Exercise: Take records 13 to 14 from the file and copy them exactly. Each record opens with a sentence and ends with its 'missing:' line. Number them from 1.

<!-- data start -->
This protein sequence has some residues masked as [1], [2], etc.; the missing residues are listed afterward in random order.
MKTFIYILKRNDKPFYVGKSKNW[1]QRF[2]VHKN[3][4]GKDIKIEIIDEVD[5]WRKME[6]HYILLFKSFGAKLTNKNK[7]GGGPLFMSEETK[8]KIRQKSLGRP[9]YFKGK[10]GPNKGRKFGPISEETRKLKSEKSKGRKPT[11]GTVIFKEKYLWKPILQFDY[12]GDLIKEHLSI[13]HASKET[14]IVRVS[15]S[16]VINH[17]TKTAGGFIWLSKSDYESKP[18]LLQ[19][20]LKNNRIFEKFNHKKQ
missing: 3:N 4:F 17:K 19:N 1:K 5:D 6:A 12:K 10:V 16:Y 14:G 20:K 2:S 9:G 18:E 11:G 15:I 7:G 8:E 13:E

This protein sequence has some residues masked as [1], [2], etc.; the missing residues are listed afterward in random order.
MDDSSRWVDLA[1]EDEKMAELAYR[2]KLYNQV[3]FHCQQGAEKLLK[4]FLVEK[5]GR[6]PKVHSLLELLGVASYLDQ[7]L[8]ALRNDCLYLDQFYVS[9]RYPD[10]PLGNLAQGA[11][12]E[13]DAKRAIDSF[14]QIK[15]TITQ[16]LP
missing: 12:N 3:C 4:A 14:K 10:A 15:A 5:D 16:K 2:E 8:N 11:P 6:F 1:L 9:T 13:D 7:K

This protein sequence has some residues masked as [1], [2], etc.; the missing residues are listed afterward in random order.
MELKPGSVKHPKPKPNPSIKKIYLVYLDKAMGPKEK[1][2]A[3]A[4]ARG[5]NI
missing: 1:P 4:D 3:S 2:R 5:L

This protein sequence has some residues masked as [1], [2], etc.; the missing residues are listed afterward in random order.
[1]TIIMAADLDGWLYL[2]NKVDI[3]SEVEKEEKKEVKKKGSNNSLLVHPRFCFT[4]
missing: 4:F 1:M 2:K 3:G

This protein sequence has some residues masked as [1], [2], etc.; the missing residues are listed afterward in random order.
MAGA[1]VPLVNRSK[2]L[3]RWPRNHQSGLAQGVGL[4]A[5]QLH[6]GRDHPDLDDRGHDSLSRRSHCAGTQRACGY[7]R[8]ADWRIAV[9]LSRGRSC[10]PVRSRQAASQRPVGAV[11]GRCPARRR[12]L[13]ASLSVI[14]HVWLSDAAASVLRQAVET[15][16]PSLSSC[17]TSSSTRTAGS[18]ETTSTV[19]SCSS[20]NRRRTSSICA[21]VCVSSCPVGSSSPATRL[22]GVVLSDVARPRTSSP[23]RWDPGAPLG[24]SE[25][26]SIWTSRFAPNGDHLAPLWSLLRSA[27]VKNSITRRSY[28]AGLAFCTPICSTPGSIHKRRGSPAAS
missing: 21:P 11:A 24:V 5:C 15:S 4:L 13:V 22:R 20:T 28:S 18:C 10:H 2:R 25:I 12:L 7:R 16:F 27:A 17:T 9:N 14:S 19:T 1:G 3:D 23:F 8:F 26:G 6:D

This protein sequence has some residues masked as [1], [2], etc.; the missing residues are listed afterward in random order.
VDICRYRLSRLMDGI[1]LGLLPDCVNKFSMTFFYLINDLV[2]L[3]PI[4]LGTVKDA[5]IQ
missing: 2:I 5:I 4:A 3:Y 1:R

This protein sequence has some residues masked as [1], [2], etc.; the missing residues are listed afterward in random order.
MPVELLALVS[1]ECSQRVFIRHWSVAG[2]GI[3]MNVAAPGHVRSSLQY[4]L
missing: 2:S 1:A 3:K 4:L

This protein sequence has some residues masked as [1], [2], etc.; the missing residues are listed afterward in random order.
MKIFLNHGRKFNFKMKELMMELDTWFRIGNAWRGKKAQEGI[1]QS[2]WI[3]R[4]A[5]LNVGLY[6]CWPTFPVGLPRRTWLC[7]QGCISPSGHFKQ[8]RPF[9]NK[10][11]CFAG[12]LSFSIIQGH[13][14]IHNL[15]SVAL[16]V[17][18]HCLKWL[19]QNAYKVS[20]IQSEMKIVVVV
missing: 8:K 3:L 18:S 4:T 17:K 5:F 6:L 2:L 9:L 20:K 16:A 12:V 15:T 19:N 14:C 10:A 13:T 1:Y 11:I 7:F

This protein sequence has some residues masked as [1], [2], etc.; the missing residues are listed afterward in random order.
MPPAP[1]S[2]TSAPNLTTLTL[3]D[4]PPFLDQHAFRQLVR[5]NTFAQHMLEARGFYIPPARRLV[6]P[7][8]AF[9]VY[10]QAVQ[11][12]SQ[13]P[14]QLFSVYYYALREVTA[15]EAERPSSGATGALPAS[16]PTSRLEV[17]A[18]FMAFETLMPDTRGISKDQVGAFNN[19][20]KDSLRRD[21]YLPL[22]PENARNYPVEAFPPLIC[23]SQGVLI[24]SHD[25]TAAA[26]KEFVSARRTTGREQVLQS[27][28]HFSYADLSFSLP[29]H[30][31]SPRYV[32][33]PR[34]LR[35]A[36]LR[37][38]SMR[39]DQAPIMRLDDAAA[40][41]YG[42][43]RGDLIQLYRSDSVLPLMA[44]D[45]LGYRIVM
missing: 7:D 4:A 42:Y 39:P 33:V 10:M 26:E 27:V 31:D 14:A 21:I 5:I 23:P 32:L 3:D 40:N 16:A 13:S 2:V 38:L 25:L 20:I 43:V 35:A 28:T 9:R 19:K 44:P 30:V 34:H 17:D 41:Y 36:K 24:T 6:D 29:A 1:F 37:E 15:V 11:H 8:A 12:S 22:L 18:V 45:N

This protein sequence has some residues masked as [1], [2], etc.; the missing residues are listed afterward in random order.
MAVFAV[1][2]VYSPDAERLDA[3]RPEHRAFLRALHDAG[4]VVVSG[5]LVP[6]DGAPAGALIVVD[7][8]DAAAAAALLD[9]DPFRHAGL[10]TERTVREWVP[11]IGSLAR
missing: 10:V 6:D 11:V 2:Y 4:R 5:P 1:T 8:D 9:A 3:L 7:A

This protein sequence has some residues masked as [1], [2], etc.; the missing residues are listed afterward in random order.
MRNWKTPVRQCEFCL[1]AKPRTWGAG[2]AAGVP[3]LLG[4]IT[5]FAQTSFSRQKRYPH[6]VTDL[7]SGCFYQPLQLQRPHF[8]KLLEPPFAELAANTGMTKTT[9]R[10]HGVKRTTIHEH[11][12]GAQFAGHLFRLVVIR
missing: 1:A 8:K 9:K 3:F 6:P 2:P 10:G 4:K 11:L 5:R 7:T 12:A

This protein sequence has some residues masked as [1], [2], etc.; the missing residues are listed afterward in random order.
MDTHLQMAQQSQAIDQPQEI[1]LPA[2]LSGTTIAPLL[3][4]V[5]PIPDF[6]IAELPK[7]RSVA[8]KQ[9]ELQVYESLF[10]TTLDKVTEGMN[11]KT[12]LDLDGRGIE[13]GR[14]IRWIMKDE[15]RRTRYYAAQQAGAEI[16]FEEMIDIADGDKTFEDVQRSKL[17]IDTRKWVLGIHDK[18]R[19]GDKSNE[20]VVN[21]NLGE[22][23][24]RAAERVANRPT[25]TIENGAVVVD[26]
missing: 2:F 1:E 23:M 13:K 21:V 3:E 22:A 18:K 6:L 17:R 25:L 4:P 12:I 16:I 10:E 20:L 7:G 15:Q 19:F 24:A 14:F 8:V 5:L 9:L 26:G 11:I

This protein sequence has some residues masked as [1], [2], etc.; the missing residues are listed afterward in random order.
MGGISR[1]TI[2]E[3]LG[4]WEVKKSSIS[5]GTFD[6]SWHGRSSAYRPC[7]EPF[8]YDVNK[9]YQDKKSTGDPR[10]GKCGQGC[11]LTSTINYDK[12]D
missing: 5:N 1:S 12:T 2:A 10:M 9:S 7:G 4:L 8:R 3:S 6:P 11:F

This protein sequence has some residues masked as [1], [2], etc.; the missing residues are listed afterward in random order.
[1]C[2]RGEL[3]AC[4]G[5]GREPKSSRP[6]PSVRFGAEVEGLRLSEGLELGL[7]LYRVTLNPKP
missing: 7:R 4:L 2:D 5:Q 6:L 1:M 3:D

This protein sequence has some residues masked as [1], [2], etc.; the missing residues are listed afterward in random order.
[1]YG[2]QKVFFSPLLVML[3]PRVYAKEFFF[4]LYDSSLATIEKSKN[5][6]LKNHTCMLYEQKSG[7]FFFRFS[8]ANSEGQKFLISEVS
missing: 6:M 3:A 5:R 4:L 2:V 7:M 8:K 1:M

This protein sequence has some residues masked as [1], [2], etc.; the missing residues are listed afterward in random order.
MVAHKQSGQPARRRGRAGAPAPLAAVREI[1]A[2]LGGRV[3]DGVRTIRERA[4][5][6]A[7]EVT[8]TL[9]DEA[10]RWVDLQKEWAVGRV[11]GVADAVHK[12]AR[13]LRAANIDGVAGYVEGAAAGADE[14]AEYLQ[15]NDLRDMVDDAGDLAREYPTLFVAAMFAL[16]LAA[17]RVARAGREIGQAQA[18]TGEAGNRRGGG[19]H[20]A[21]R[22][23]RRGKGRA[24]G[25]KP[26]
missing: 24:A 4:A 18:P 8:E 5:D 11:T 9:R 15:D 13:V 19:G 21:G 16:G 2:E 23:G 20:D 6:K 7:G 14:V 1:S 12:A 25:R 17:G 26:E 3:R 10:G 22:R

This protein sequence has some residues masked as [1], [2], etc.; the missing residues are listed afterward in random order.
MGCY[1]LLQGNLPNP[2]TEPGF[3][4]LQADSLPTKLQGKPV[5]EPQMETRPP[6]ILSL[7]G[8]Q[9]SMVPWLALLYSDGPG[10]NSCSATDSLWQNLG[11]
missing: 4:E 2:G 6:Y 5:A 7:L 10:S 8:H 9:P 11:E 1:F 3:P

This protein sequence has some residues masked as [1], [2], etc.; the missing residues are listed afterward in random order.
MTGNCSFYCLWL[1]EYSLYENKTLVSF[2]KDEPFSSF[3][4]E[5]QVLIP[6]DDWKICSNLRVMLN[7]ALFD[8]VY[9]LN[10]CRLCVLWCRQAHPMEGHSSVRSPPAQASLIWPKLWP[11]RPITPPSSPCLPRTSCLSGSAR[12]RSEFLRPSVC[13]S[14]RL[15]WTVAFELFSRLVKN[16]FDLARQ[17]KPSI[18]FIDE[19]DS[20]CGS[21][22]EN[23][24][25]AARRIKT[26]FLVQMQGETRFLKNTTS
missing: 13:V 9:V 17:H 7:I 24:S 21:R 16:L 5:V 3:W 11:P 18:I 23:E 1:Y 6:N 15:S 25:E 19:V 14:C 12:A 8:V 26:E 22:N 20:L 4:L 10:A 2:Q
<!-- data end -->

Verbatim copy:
This protein sequence has some residues masked as [1], [2], etc.; the missing residues are listed afterward in random order.
MGGISR[1]TI[2]E[3]LG[4]WEVKKSSIS[5]GTFD[6]SWHGRSSAYRPC[7]EPF[8]YDVNK[9]YQDKKSTGDPR[10]GKCGQGC[11]LTSTINYDK[12]D
missing: 5:N 1:S 12:T 2:A 10:M 9:S 7:G 4:L 8:R 3:S 6:P 11:F

This protein sequence has some residues masked as [1], [2], etc.; the missing residues are listed afterward in random order.
[1]C[2]RGEL[3]AC[4]G[5]GREPKSSRP[6]PSVRFGAEVEGLRLSEGLELGL[7]LYRVTLNPKP
missing: 7:R 4:L 2:D 5:Q 6:L 1:M 3:D